A promise for lower drug prices was one of the campaign pledges that catapulted Donald Trump to the highest office on the land. Just as the campaigns were heating up in 2016, elections so were drug makers at crossroads with the then administration over price hikes.
Drug Prices Hikes
Sensing a window of opportunity Donald Trump just as his fierce rival Hillary Clinton, did promise to clamp down on a practice he said was hurting most Americans. Fast forward, nothing has changed as drug makers have continued to hike prices to the extent of making healthcare unaffordable to most people.
Prices of more than a dozen drugs have gone up in recent weeks as observers warn of further hikes should regulators fail to act. For starters diabetes drug Victoza produced by Novo Nordisk A/S (NYSE: NVO) is already up by 5.9%. Percocet, which is one of the strongest pain relievers, has received the most significant hike at 15%. Another opioid paid medication Oxycontin has experienced a 9% price bump.
In defense of the price hikes, pharmaceutical executives insist that prices should always reflect the sacrifices and investments that companies make to come up with new drugs. Besides, they maintain savings should not stand in the way of innovation key to the development of new medicines.
Some executives also insist that most patients do not spend their own money on purchasing some of the most expensive drugs. Insures and other payers according to the executive bear the full brunt of the costs.
Price Regulation Push
While a valid point, the hikes have become unpopular, much to the concern of the Trump administration as well as Congress. Lawmakers insist drug prices must come down even as drug companies continue to maintain a hard stance.
President Trump has already held meetings with his health officials and policy makers as he looks to curtail further hikes. Last year, he successfully persuaded many companies against initiating price hikes. However, persuasion will not do it this time, as drug makers remain firm.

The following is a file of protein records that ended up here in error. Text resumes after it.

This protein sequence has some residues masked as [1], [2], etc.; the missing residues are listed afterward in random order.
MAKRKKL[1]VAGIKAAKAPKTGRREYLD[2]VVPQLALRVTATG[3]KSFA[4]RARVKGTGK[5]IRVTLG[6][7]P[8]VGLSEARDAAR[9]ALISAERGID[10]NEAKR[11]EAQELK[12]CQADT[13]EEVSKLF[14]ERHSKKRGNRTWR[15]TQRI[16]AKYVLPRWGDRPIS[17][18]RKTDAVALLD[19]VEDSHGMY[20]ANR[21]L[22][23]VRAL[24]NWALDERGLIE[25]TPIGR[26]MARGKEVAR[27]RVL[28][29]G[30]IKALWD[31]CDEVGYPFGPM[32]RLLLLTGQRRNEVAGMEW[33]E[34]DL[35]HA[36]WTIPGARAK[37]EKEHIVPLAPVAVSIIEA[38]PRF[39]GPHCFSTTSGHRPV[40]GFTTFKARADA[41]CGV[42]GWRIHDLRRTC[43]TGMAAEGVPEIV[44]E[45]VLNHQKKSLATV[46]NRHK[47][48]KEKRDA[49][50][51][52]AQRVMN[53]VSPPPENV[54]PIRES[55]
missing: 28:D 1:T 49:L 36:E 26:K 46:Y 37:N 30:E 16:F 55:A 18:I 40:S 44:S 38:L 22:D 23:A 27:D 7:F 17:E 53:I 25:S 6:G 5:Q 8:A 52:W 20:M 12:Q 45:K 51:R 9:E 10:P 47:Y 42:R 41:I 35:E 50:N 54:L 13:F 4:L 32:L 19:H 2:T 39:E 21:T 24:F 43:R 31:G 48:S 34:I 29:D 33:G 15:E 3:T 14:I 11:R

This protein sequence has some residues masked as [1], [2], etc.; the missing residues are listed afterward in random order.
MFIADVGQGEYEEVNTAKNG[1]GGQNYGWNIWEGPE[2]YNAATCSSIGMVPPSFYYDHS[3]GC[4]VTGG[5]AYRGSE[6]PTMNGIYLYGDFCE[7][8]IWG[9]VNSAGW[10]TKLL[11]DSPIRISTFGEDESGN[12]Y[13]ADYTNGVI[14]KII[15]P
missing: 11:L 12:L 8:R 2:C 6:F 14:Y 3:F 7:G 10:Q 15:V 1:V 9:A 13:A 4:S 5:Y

Last year, the Trump administration did issue a new blueprint that was to govern the lowering of pharmaceutical costs. One of the proposals required drug makers to index drug prices so that they are in line with what other governments pay. Drug makers were also to include the prices of their drugs in TV ads. As it stands, the proposal has had minimal or no impact at all in curtailing price hikes
Lawmakers have also swung into action has become clear that a change in policy and regulation is highly needed to regulate price hike. Vermont Senator Berne Dander’s and Maryland Democrat representative Elijah Cummings are in the process soft introducing a new drug pricing legislation
The bill proposes the authorization of cheaper drug importation to compete against patent-protected drugs whose prices are on the rise. The bill also seeks to give Medicare the power to negotiate prescription prices as a way of ensuring a huge population enjoys the benefits. The government will also be able to list excessively priced treatments.
State and local governments have also swung into action as they look to push for more savings on drug prices. California, which boasts of one of the largest economies in the world, is planning to use its bargaining muscle to negotiate for lower prices for residents. New York Mayor, on the other hand, is planning to spend up to $100 million to provide affordable health care to residents.
A change in regulations is highly needed if U.S citizens are to gain access to cheap treatment options. For starters, there are a good number of biosimilars, which are lower cost copycats, that are yet to enter the U.S market because of legal battles on intellectual property.